Rapid expansion along the Interstate 35 corridor from San Antonio to Georgetown is prompting city leaders to form a coalition they believe can help solve growth-related issues.
Mayors from San Antonio, Austin, San Marcos, Kyle, Buda, Round Rock and Georgetown created the Central Texas Regional Mayors Coalition, a joint initiative that was first announced Oct. 25 at Austin City Hall.
The mayors are hopeful the coalition will help solve issues such as access to water, transportation, property tax reform, flood mitigation and economic development.
Additionally, the mayors plan to convene before the next state legislative session in January 2019 to tackle the increasing amount of property taxes their residents are paying, an issue that is prevalent throughout the cities in the corridor.
“We had a very thoughtful and engaging meeting and we certainly want to work on a nonpartisan coalition going forward,” said San Marcos Mayor John Thomaides. “Productive and respectful dialogue is something we want to have with the next Texas Legislature.”
Austin Mayor Steve Adler said the cities throughout the I-35 corridor have similar interests, and will jointly work with the Capital Area Metropolitan Planning Organization (CAMPO) in regard to infrastructure needs and improvements.
Adler said the coalition will work to address the growing amount of property taxes residents have been paying, which he believes lies in the state’s recapture, or “Robin Hood,” school finance system.
Adler said 72 percent of property tax increases in the Austin area are a result of the state’s recapture system. He added the value of homes in the Austin area has gone up by $2,000 in the past few years.
According to a joint statement, the mayors believe “real property tax relief” can only come from the legislature funding public schools adequately and equitably.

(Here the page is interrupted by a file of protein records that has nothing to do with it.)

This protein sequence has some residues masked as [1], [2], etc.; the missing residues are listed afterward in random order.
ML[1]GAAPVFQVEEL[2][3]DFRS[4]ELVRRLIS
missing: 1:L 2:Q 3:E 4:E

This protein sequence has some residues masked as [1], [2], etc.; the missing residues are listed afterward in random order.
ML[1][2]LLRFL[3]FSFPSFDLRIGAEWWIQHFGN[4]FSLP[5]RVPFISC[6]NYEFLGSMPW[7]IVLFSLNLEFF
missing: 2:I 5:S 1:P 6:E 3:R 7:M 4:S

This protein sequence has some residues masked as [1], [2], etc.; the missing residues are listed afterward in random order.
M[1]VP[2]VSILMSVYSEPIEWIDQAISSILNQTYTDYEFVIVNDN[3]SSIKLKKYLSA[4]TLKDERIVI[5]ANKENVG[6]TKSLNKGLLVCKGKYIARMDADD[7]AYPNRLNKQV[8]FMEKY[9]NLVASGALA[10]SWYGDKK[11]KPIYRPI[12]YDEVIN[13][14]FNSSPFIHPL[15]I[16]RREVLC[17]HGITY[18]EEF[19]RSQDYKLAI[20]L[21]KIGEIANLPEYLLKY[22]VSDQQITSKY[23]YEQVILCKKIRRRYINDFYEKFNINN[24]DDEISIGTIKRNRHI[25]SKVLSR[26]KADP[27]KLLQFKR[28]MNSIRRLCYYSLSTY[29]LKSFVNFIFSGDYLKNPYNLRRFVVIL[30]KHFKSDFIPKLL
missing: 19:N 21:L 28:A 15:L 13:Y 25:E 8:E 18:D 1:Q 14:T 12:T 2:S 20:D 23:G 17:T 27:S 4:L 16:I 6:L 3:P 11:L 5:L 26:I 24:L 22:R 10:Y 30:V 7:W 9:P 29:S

Under Chapter 41 of the Texas Education Code (TEC) school districts in property wealthy areas are required to share part of their tax revenue with other school districts with lower appraised property values.
“We oppose efforts to cap cities’ ability to raise local property taxes lower than current caps,” according to the statement. “The state’s continued failure to address school finance is the true driver of rising property tax bills in our city, and our state leaders should focus their attention on fixing school finance, and not on local communities’ ability to tax themselves to fund safety, infrastructure and public services our residents demand.”
Adler called this the state’s camouflaged “hidden state property tax.” Leaders agreed changes must be made within the legislature.
On flood mitigation efforts, particularly in Hays County, Thomaides said the cities will work together to ensure community preparedness during flooding, which includes open communication with the cities of Kyle and Buda for relief during natural disasters.
As the next legislative session nears, the coalition will meet to discuss pertinent issues the coalition will address before the Texas Legislature.
The Hays Free Press will cover the regional initiative as the coalition develops in the future.